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I have read an article about an AMD technology used in A series Kaveri processors called HSA

In few words they make processors with GPU cores, and HSA is basically a technology that makes the GPU help out the CPU cores, increasing the computing speed.

Their latest processor on the market (in A series) is the A10-7870K that has 12 cores (4 CPU + 8 GPU).

My question is, if I have a dedicated graphics card, will the GPU cores still be used with HSA? Or the 8 GPU cores will be totally inactive?

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Surprisingly, you can install a discrete GPU, AMD or non-AMD, and still have HSA-aware applications use the GCN cores on the APU for computations. This article discusses that:

Windows 7 and Windows 8 allow users to install multiple graphics drivers from different vendors. In my case I utilized a last generation GTX 580 (the MSI N580GTX Lightning) along with the AMD A10 7850K. These products coexist happily together on the MSI A88X-G45 Gaming motherboard. The monitor is attached to the NVIDIA card and all games are routed through that since it is the primary graphics adapter. Performance seems unaffected with both drivers active.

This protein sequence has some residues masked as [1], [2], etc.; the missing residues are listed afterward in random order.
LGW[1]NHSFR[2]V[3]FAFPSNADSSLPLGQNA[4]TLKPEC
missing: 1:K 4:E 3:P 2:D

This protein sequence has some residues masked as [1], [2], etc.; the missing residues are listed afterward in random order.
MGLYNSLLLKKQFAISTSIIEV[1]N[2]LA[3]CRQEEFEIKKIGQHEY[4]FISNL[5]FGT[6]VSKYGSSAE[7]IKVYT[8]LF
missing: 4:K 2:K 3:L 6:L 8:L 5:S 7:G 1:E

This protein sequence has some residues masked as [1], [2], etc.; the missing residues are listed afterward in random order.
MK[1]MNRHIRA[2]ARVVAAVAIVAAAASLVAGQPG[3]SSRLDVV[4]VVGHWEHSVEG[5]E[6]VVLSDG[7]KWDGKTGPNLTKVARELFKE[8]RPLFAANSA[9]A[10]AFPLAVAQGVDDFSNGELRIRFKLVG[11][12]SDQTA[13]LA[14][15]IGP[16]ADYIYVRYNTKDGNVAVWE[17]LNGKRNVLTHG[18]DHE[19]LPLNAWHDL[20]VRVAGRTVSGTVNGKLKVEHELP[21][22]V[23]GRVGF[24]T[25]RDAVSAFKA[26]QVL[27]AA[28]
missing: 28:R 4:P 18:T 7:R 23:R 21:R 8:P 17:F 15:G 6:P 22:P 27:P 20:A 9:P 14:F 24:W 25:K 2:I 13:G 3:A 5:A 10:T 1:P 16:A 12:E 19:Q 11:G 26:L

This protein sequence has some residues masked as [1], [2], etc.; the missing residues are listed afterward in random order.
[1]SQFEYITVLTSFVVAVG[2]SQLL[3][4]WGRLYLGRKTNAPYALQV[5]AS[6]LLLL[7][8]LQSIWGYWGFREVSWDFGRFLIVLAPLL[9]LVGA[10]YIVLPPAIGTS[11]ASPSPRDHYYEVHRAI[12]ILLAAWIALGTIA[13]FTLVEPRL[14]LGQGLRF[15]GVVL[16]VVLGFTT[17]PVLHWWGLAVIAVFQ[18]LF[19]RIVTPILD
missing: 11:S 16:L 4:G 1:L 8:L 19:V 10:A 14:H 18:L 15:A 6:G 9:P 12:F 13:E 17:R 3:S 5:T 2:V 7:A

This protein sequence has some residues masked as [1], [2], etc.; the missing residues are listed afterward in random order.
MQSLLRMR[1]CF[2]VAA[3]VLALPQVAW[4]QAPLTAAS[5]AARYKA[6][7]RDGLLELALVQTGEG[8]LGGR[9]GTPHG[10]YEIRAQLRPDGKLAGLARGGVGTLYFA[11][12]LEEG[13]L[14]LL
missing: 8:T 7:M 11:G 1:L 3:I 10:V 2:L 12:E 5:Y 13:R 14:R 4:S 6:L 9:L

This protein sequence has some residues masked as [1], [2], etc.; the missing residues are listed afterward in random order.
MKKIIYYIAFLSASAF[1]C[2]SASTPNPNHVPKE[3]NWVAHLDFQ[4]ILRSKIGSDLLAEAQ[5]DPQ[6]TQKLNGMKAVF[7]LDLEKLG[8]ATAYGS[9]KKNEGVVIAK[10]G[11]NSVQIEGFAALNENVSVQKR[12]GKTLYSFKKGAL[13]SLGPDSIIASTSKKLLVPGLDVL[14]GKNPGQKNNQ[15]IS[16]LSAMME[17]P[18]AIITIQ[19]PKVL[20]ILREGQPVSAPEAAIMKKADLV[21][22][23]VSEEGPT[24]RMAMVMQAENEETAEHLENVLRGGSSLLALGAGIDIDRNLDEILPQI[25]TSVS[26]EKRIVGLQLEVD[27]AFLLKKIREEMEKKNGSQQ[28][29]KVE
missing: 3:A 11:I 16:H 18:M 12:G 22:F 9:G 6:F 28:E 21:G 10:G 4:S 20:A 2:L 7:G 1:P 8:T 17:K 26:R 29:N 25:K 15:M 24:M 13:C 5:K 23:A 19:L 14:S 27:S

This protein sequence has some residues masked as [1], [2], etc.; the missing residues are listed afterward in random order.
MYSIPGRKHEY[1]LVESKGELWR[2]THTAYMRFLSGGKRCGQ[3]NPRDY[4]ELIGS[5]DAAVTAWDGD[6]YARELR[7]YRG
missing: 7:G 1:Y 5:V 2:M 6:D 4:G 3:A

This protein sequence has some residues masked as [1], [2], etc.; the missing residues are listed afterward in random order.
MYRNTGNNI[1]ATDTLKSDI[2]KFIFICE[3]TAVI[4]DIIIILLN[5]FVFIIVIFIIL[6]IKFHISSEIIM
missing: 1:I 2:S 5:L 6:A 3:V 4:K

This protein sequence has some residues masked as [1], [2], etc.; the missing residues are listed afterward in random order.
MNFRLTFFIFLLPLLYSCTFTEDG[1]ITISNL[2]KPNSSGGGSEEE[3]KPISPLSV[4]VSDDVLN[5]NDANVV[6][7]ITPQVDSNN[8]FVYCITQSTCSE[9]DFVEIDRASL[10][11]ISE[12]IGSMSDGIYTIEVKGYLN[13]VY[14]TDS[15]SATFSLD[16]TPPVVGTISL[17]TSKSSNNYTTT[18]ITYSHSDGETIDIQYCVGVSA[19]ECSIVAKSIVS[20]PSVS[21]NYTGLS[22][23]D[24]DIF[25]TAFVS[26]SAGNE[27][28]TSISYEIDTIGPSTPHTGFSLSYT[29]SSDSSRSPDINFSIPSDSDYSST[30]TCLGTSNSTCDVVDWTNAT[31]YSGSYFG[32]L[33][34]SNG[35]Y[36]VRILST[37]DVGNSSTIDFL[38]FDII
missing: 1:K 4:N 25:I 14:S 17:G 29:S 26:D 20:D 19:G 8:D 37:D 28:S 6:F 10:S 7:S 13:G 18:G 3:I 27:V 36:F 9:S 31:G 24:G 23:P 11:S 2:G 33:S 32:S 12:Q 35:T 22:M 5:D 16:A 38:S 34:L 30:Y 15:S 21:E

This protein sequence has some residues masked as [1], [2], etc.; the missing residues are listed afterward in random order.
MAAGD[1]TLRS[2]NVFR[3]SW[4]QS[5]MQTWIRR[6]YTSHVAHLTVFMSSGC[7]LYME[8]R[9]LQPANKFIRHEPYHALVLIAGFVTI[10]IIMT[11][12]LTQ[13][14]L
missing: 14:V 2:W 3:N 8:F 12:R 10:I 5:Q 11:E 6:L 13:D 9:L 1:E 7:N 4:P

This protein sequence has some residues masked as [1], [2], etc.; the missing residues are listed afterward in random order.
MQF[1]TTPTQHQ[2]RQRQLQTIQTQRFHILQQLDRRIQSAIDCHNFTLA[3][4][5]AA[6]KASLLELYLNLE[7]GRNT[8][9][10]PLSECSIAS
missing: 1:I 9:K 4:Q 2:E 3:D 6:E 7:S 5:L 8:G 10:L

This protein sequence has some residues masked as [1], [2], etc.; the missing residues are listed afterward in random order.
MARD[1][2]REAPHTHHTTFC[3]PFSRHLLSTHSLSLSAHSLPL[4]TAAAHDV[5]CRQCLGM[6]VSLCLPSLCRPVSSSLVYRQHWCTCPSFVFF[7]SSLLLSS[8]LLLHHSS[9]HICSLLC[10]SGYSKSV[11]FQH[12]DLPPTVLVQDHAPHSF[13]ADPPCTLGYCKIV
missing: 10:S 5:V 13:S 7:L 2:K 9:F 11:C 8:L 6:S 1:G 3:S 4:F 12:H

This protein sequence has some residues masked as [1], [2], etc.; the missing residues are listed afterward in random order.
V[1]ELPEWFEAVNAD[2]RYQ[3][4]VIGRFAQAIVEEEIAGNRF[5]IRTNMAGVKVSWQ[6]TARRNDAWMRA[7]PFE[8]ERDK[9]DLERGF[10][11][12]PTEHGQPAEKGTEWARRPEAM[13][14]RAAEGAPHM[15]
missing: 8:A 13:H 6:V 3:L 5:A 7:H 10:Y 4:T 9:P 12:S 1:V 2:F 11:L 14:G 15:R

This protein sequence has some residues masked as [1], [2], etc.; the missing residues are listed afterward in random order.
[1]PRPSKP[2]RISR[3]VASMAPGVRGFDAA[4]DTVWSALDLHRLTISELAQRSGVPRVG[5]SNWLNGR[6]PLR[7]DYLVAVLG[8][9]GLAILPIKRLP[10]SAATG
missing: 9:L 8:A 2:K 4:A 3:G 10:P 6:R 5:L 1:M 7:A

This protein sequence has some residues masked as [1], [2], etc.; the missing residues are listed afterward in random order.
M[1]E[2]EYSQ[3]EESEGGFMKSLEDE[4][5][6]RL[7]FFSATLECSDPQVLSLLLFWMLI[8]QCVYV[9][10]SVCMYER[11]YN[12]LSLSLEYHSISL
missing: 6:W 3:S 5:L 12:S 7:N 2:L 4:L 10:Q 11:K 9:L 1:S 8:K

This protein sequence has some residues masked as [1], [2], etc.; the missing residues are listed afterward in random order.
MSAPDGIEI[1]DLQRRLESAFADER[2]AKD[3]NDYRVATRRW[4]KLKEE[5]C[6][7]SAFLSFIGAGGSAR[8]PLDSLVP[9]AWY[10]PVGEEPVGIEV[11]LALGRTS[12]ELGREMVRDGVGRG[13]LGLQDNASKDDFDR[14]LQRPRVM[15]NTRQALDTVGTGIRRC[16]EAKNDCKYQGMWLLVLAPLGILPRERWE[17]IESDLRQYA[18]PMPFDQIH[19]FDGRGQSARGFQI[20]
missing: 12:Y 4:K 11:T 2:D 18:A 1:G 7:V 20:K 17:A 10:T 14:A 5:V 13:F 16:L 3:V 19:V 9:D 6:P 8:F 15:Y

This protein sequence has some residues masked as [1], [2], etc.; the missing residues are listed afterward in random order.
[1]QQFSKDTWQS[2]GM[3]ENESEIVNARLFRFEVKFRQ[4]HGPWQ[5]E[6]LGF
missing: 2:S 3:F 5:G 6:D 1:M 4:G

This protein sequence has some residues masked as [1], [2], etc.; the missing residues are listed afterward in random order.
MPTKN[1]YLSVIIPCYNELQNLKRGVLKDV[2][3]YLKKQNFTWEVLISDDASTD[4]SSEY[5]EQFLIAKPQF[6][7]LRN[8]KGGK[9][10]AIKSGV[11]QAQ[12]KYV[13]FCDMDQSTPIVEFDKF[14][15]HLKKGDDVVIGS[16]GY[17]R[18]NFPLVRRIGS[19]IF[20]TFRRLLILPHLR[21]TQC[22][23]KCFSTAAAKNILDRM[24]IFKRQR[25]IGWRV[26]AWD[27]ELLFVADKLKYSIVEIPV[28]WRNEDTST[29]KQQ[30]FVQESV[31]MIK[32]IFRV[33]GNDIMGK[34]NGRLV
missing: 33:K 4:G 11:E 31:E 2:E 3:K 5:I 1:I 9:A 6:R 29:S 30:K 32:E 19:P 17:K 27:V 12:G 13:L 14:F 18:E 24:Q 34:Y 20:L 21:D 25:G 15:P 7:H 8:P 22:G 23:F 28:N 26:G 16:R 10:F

And the result:

These results make me hopeful about the potential of AMD’s latest APU. It can run side by side with a standalone card, and applications can leverage the performance of this unit. Now all we need is more HSA aware software. More time and more testing is needed for setups such as this, and we need to see if HSA enabled software really does see a boost from using the GPU portion of the APU as compared to a pure CPU piece of software or code that will run on the standalone GPU.

  • I was google searching for information like this for at least 30 minutes without any luck, and You found it in a few minutes. I have red the article and if I understood it right, this technology is not developed enough but it works. I will need some more research to decide if I should upgrade my processor or wait for the technology to develop some more. Thank You. – Divin3 Jul 18 '15 at 14:25

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